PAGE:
Waste No Food
This organization provides a web-based “marketplace” where farms, restaurants, and grocery stores can post their extra food. Qualified charities in the same area can claim this excess food and are responsible for its handling and transport. The organizations has participation from across the state of California.
LeanPath Food Waste Prevention
LeanPath offers high tech waste metering stations as part of their food waste reduction plan for commercial kitchens. Their meters will weigh, photograph, and gather information from the user through a touchscreen interface. The data that is collected is reported to the administrator through an online dashboard so one can monitor when and what is being wasted. While the complete package is available for purchase, they do have several free resources available on their website to help chefs and foodservice professionals reduce food waste.
BlueCart is a mobile and online platform for selling and ordering food, especially designed for the hospitality industry. BlueCart aims to be a time saving purchasing and record-keeping tool, helping its users avoid hours of data entry per week.
Food Service Technology Center (FSTC)
This California-based organization is focused on promoting energy efficiency in the food service industry. Their website has free tips for saving energy, the latest industry standards and codes, as well as a life-cycle cost calculator for use when considering new equipment. They can also connect you with local seminars, equipment demonstrations, and rebate lists.
Food Waste Legislation Resources
Good Samaritan Law
Signed in to law on October 1st 1996, this legislation provides legal protection for those who donate and receive donated food from civil and criminal liability if it causes harm to the recipient. The law opened up opportunities for food to be donated that is not readily marketable due to expiration, freshness, size, surplus, or other conditions.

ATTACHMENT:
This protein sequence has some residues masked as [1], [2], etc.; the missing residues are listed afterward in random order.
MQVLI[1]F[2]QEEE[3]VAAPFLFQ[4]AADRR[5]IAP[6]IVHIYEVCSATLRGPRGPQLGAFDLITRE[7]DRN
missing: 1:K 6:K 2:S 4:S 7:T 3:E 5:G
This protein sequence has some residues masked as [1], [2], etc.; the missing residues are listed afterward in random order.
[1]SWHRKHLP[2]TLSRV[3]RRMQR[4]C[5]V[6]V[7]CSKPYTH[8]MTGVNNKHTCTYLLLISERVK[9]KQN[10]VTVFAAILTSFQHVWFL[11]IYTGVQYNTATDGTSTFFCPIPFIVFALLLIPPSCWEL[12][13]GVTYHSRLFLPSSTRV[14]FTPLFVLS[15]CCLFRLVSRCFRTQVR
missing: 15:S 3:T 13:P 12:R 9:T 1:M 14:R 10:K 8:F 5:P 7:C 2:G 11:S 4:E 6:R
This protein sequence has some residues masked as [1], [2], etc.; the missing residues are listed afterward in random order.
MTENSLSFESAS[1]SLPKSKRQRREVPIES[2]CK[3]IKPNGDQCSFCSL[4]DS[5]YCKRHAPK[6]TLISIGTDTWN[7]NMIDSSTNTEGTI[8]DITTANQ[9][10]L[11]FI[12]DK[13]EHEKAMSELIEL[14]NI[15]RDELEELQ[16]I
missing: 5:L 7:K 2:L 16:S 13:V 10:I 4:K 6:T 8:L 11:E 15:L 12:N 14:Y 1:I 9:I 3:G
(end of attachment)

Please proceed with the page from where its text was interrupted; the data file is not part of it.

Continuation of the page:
National School Lunch Act
Signed into law in 1946, the National School Lunch Act provides low-cost or free school lunch meals to qualified students through subsidies. The majority of the subsidies provided come in the form of a cash reimbursement for each meal served.
USDA Lunch Act
In 2012, the United States Department of Agriculture released a clarifying statement to the National School Lunch Act that any non-consumed food is eligible to be donated to local food banks or charitable organizations.
AB 1219—Food Donation
While this law would allow school districts to consider offering surplus food to students and families by extending the definition of an end recipient of donated food to include individuals, current USDA regulations do not allow this provision. School districts can only legally donate food to a 501(c)3 non-profit organization. This requirement is currently under review by the California Department of Education (CDE) and the USDA Food and Nutrition Service department. AB 1219 does allow a school to donate items that are past their expiration date but still edible.
Setting requirements on commercial businesses and public agencies, including schools and school districts, to reduce the amount of organic waste produced in a week, this bill will be in full effect January 1, 2020. On January 1, 2019 these entities must reduce their organic waste to 4 cubic yards per week and by January 1, 2020, only 2 cubic yards per week will be permitted.
SB 557—School Food Donation
This California act, signed in 2017, reinforces and lists food items possible for schools to donate. The law covers items specifically left on cafeteria food share tables that can be donated and calls for the California Department of Education (CDE) to update its guidelines to match.
SB 1383—Short-lived Climate Pollutants: Organic Waste Methane Emissions
In 2016, the California State Senate set targets to achieve 50% reduction in levels of statewide disposal of organic waste by 2020 and a 75% reduction by 2025 (reduction rates are based off of the 2014 level). This legislation is used as a targeting and procedure point to improve and populate food waste and recovery programs in the San Diego and Oakland Unified School Districts.
Local and Regional
Alameda County mandatory recycling and composting ordinances
This Alameda county ordinance requires recycling and composting service for businesses, institutions and multi-family buildings capable of handling the waste they produce.